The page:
Metals is an album that not only embodies fall, but almost lures you into a false sense of security with Feist’s soft, crooning voice giving way to bombastic outbursts of sound. I’d compare it to the relative warmth of a heating lamp on a rooftop in Venice (California) that’s temporarily taken over by a blast of cold wind from the water. Or, perhaps, to a huge sculptural necklace in the middle of your cozy patchwork sweater, and edgy, chunky platforms (the same ones from the Fever to Tell look because #sustainability) poking out from your conservative skirt.
The Execution of All Things by Rilo Kiley is one of my favorite albums that I only discovered because of a (somewhat inferior) album by the same artist.
Under the Blacklight—specifically the song “Moneymaker”—came at the perfect time during my sophomore year in high school. And, indeed, only a few months later, I would be listening to “Breakin’ Up” on the bus to school the morning following my first breakup with my first boyfriend. But, it’s what my style was doing at the time that’s more interesting.
Like many, I was moving on from being “scene” into a general “hipster” with the added layer of being obsessed with California. So, naturally, I dove headfirst into Rilo Kiley’s discography.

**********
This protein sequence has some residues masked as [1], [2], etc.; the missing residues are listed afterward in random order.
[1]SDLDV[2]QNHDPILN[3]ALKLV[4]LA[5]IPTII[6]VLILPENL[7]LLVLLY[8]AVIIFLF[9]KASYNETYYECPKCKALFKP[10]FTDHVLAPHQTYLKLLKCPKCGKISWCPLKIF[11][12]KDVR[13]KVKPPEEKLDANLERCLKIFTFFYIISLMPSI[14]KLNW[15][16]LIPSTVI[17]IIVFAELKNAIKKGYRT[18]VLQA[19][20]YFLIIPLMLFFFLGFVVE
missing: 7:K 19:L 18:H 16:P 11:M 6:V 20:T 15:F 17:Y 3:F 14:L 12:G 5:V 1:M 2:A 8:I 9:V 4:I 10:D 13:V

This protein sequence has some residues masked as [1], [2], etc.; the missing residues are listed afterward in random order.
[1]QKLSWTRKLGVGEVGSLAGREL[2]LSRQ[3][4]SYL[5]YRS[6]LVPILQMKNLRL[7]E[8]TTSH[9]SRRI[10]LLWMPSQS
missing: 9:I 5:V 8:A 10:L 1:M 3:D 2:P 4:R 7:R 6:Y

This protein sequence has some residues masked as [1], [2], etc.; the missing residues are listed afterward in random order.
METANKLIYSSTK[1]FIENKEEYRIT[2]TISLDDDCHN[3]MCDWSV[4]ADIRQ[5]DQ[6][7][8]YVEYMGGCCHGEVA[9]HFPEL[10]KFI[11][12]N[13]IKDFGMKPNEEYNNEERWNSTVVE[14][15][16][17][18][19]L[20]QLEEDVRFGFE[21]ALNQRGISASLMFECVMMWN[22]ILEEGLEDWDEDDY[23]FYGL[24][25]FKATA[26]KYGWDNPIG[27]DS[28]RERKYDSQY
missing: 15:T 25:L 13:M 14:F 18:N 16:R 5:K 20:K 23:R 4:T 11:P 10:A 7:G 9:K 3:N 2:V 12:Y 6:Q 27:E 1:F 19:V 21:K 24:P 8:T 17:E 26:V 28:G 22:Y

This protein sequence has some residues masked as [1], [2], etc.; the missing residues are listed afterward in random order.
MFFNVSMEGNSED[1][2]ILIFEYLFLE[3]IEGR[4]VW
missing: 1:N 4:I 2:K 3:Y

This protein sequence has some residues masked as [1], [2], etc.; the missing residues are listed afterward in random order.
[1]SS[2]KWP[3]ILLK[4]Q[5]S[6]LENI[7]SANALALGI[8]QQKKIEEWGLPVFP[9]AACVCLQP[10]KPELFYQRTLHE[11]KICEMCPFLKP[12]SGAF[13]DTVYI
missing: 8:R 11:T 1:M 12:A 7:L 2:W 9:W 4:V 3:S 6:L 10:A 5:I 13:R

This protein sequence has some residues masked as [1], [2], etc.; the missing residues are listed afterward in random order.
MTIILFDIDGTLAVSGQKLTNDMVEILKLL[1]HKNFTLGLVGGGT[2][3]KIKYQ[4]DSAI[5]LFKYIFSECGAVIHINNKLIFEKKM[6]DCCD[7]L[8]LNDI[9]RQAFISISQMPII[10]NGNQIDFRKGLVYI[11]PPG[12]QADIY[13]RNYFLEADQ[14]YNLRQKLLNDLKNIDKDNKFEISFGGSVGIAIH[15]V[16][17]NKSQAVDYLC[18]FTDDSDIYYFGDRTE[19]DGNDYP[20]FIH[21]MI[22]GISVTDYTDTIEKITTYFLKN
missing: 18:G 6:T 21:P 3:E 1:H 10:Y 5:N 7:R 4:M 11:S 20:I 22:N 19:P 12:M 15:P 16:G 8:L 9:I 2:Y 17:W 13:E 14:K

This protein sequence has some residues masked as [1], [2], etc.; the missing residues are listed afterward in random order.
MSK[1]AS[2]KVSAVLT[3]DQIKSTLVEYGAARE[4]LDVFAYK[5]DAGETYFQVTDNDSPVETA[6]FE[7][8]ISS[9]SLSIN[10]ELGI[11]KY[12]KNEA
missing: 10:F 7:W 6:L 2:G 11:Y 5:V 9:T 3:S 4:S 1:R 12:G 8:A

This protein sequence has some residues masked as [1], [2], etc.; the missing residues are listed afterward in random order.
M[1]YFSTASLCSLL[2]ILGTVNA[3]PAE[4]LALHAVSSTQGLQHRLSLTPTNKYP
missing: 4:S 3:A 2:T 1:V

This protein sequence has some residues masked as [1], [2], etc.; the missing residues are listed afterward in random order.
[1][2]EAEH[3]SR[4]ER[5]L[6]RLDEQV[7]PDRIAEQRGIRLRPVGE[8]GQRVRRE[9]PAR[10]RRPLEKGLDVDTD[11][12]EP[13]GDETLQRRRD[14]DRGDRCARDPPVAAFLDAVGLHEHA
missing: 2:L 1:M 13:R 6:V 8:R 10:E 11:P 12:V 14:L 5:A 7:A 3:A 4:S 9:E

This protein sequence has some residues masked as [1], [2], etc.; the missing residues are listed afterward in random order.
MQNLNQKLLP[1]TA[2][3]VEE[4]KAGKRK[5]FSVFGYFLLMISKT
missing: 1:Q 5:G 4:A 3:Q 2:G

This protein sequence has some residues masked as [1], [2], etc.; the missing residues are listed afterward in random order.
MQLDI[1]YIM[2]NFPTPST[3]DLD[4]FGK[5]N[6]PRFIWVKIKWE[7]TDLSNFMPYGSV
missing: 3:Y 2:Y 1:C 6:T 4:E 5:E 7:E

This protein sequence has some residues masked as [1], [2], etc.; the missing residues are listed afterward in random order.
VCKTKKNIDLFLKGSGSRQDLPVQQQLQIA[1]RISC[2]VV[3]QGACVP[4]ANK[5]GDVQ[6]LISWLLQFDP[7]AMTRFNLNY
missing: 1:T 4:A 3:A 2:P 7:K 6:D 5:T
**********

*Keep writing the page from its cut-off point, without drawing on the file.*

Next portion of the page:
I remember exactly where I was and what I was wearing when “A Better Son/Daughter” first blasted through the headphones on my Zune. And that’s what I’ve recreated here, through the more polished lens of nostalgia.
15-year old Lakyn loved a sheer top over a tank top (29-year old Lakyn tends to skip the tank) and you’d be hard pressed to pry my mid-calf height boots from my hands at any age. When I decided to stop wearing boring jeans, I immediately shredded them all into the tiniest shorts you could imagine, to be worn with tights underneath. And, because my high school was freezing, I’d always have an extra layer: in this case, a denim jacket standing in for the oversized denim shirt I would’ve lifted from my mom’s closet.
I grew up on Janet Jackson. Not only is Good Times one of my favorite TV shows of all time (it’s dynomite!), but I basically went to a real-life version of Fame because of the show. Not to mention, All For You came out at just the right time for me to choreograph my own full routine that rivaled the dancing in the video, I’m just saying.
Needless to say, when I finally attained the freedom to pick the music I wanted to listen to, my first task was to deep dive into the discographies of the women my mom played the most, including Janet Thee Jackson. It took me a bit to get to Control, but somehow, I picked the exact right time.
For those who don’t know, Control represented a sort of liberation for Janet. She had spent her early years under her father’s thumb, best known as a pretty wholesome TV actress. Following an annulment of her marriage to James DeBarge and a whole host of professional issues, Janet wanted her third album to represent a new chapter: one of self-actualization, of freedom, of control.